While human trafficking has obviously been going on for centuries, United States law has only recently begun to address the topic, mostly in response to women’s groups bringing attention to the women being brought into the United States to work as prostitutes. While the California legislature likely didn’t have Scientology in mind when it passed the statute, it nevertheless appears broad enough that Claire could assert a claim under the CTVPA independently,
although California does not explicitly provide civil remedy to trafficked persons. [CORRECTION: California Civil Code 52.5 provides a civil cause of action for human trafficking–see end of post for update] Professor Kathleen Kim, a professor at Loyala Law School created an instructive Powerpoint presentation, entitled "Civil Remedies for Victims of Human Trafficking" in which she extrapolates on the civil options available to victims of human trafficking, noting that the Federal human trafficking statute, upon which the California statute is modeled, provides a private cause of action.
Kim also suggests that civil human trafficking claims could be brought under the Thirteenth Amendment (involuntary servitude); the
Alien Tort Claims Act; RICO; the Fair Labor Standards Act; Title VII of the Civil Rights Act; Contract, tort, or negligence claims; or under state labor codes, which is what Claire Headley has done here, alleging human trafficking as part of her unfair business practices claim.
If the court were to rely on the penal code definition (stated above), Claire would have to show that Scientology "substantially restricted" her liberty through "deceit" or "coercion" because Scientology intended to obtain her forced labor. This does not seem an especially difficult task, although there would be a question as to which burden of proof would be employed (the criminal "beyond a reasonable doubt" burden is more difficult to show than the civil "preponderance of evidence" standard).
Claire’s complaint also departs from Marc’s in one other interesting way in that it specifically requests "A permanent injunction prohibiting Defendants and their agents for ordering and/or coercing abortions with respect to their employees." A similar request for a permanent injunction affecting non-parties going forward is presently at the heart of the Godelman v. Diskeeper lawsuit, presently ongoing in the same court (and which I’ve written about extensively on this blog, for which I’ve received legal threats from Diskeeper’s counsel). In that case, Diskeeper’s Scientologist lawyer, Tim Bowles, objected to an injunction prayer for relief that, if granted, would prohibit Diskeeper from requiring any employee to study, adopt, or apply L Ron Hubbard’s "Managment Tech" or "Study Technology" and thus moved to strike it from the complaint on the basis that it implicated Diskeeper’s religious freedom (despite their somewhat hypocritical argument that Hubbard Management and Study Technology are not religious). . Diskeeper’s motion to strike has not yet been ruled on but it would be interesting to see if Scientology responds to Claire’s request for prospective relief in the same manner.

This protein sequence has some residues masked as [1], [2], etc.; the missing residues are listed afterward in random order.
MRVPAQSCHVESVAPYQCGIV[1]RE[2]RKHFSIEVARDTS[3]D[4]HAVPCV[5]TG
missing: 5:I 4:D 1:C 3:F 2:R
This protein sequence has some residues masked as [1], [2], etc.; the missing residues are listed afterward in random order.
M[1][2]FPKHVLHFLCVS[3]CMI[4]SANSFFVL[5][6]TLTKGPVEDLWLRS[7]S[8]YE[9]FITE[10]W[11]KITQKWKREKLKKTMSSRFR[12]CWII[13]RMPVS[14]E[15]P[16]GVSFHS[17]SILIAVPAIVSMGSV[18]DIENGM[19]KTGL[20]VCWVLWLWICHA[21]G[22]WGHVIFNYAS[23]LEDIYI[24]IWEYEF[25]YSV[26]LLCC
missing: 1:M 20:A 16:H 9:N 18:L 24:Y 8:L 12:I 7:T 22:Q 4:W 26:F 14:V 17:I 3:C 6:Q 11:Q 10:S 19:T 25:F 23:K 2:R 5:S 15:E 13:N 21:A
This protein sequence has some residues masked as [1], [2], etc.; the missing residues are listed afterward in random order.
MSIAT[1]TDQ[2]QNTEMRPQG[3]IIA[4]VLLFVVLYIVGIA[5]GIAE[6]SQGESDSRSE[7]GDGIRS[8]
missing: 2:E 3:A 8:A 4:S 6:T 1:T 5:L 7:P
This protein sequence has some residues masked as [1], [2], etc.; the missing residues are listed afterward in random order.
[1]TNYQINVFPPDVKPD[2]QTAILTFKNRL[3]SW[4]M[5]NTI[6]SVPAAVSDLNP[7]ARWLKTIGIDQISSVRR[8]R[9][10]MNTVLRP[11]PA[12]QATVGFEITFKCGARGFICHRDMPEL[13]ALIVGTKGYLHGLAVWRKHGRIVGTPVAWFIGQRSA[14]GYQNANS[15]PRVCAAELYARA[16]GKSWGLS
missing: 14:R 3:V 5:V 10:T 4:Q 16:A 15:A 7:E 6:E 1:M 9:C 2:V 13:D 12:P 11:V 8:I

The forced abortion and human trafficking allegations serve to bolster an otherwise decent claim, although the unfair business practice claim may turn to some degree on the nature of Claire’s work, which isn’t made entirely clear in the complaint (Scientology will want to argue that Claire’s work was religious in nature, so further scrutiny will likely be paid to precisely what Claire did for CSI and RTC). But unlike Marc’s suit, which focuses primarily on minimum wage and overtime pay, if it were found that Scientology engaged in tortious behavior by forcing and coercing abortions or engaging in human trafficking, a religious exemption argument may not be available to them, regardless of what Claire did for each organization. Religious organizations are as liable as secular ones for their tortious acts.
In sum, Claire’s claim would seem to have a decent chance of success at trial, assuming she can prove her allegations to a jury; but if history is an accurate indicator, Scientology will go to significant lengths to make sure it doesn’t get that far. Miles to go before we sleep, but the vehicle is promising for a change.
* [FN1] For a concise summary of the California Trafficking Victims Protection Act, see Michael C. Payne, The Half-Fought Battle; A Call for Comprehensive State Anti-Human Trafficking Legislation and a Discussion of How States Should Construct Such Legislation, 16 Kan. J.L. & Pub. Pol’y 48 (2006).
UPDATE: California Civil Code 52.5 provides a civil cause of action for human trafficking. To summarize the statute, the civil cause of action defines human trafficking identically to California’s Penal Code (section 236.1), and provides a range of remedies (actual (treble), compensatory, and punitive damages, as well as injunctive relief, attorney’s fees and costs). The statute of limitations is five years tolled from the "freedom date," or until the victim turns 26 (8 years past majority), if trafficking occurred while underage. Perhaps quite significantly, the statute of limitations can even be tolled (won’t begin until a later time) if the victim was under a "disability" at the time the trafficking took place–disability could mean "insanity, imprisonment, or other incapacity or incompetence " If the defendant induces the delay in filing (e.g., threats, duress), they’re estopped (legally prevented) from asserting the statute of limitations as a defense. Moreover, if the statute of limitations is suspended due to a disability, the estoppel applies to all other related claims arising out of the trafficking.